It isn’t often that President Donald Trump and House Minority Leader Nancy Pelosi, D-Calif., use a similar talking point. But it happened recently with regard to funding for school safety — and neither Trump nor Pelosi was accurate.
In remarks to the National Rifle Association on May 4, Trump said, "I recently signed legislation that includes more than $2 billion to improve school safety, including the funding for training, and metal detectors, and security and mental health." Two weeks later, Vice President Mike Pence repeated that $2 billion figure in a speech in Indianapolis.
Our friends at the Washington Post Fact Checker awarded these comments Four Pinocchios, their worst rating.
Pelosi, however, used much the same logic during a CNN town hall on May 23. She touted new funding for school security, using a somewhat smaller figure of $1.6 billion to $1.8 billion.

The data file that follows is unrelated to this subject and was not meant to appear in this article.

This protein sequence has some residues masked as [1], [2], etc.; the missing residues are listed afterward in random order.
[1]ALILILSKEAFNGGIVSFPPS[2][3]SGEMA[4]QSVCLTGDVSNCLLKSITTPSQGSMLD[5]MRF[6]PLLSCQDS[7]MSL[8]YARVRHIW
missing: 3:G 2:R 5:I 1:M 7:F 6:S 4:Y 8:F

Here’s the exchange with host Chris Cuomo:
Cuomo: "The building we're in now, the building that you work in, the point of entry there is secure. You don't walk in with a trench coat with a shotgun underneath your jacket and get in. It doesn't happen. You know this. Why can't that be part of the equation? Talk about universal background checks, fine. Talk about mental health, how to identify them. The money for treatment. But why either/or? Why not make the schools safer? I know it's a state issue, but they're going to ask for money…"
Pelosi: "It is a state issue."
Cuomo: "And that's where the federal government comes in. … You could offer them money to make schools so that when you go there as a guest, and you walk in, of course, they'll have multiple points of egress for emergencies. But you're going to be looked at when you go in that school and you're not going to walk in with a gun under your coat."